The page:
It is perhaps unsurprising that Pakistani politicians, after daylong deliberations on November 28, reached a unanimous decision that cats should be thrown out of the country's marshy politics.
'Same for radishes, carrots, okras, bananas, and the much-despised lotas, or ewers.
Implications did not extend to the proverbial "greater national interest," as is the case with so many decisions in Pakistan. Rather it was a matter of mutual personal and party interests. And so the decision came quickly.
The election commission says there are 216 registered political parties in Pakistan, while there are so far just 171 electoral symbols available. Many independent candidates will need their own symbols.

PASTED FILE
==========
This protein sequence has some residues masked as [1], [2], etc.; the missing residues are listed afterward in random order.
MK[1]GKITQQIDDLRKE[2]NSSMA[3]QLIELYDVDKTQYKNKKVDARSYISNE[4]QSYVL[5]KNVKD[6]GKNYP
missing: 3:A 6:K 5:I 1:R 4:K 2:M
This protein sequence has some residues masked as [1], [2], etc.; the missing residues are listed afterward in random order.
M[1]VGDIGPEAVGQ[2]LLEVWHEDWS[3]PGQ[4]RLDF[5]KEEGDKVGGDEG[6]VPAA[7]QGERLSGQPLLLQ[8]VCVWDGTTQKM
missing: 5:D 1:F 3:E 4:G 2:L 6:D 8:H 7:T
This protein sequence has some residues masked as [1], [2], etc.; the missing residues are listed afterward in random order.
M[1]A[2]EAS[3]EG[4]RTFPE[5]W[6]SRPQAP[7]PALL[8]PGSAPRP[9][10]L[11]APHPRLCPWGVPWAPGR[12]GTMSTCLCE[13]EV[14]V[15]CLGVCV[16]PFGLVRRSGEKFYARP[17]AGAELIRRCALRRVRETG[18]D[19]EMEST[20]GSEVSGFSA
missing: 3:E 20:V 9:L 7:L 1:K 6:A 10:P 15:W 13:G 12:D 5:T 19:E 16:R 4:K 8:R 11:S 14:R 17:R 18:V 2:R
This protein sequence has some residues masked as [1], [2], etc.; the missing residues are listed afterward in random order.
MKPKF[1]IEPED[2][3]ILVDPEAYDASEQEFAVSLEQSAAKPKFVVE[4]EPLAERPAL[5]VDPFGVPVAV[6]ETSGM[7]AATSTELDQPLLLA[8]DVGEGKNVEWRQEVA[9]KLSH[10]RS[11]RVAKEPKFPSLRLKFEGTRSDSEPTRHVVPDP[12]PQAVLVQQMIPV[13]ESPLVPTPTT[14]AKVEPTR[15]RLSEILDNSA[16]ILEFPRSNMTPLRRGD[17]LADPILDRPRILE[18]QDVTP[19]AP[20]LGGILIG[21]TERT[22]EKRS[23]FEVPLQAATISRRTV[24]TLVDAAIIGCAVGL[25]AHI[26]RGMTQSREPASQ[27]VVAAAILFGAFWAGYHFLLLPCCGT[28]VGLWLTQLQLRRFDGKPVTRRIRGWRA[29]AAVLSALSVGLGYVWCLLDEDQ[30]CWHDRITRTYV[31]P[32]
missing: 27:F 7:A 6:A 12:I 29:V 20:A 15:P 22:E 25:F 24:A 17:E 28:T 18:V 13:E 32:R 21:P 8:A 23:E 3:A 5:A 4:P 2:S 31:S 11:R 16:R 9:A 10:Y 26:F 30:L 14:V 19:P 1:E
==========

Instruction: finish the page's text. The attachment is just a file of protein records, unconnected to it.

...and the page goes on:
Symbols are used in elections in many countries to help illiterate voters distinguish among parties or even individual candidates. Such images, used for years in Pakistan, accompany campaign materials and must appear alongside the names of the respective individuals or groups on the ballots.
General elections are expected in April or May, and some parties have objected to the presence of certain symbols on the ballot.'